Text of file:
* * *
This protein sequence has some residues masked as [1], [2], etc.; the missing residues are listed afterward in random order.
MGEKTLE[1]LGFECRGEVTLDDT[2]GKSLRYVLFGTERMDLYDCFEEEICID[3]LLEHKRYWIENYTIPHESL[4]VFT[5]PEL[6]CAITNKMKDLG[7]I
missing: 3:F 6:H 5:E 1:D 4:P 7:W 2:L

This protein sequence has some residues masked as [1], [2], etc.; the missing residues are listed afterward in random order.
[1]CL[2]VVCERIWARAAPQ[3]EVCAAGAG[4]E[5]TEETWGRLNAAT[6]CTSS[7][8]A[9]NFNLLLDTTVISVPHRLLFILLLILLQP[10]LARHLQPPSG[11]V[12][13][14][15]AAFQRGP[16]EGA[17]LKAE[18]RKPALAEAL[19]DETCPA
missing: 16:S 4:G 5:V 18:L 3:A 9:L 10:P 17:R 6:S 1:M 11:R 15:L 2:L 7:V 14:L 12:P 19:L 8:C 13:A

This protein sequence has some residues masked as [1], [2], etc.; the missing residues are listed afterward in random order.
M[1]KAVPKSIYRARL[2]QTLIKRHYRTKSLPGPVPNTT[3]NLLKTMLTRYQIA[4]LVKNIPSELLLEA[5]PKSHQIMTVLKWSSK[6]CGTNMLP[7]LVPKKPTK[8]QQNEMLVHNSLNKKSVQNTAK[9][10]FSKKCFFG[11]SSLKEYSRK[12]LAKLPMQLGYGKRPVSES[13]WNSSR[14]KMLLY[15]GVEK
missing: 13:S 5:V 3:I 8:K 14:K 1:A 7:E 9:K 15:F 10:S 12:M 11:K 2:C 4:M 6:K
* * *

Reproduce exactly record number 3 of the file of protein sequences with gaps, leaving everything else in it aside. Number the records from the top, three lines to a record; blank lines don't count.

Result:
This protein sequence has some residues masked as [1], [2], etc.; the missing residues are listed afterward in random order.
M[1]KAVPKSIYRARL[2]QTLIKRHYRTKSLPGPVPNTT[3]NLLKTMLTRYQIA[4]LVKNIPSELLLEA[5]PKSHQIMTVLKWSSK[6]CGTNMLP[7]LVPKKPTK[8]QQNEMLVHNSLNKKSVQNTAK[9][10]FSKKCFFG[11]SSLKEYSRK[12]LAKLPMQLGYGKRPVSES[13]WNSSR[14]KMLLY[15]GVEK
missing: 13:S 5:V 3:I 8:K 14:K 1:A 7:E 9:K 15:F 10:S 12:M 11:K 2:C 4:M 6:K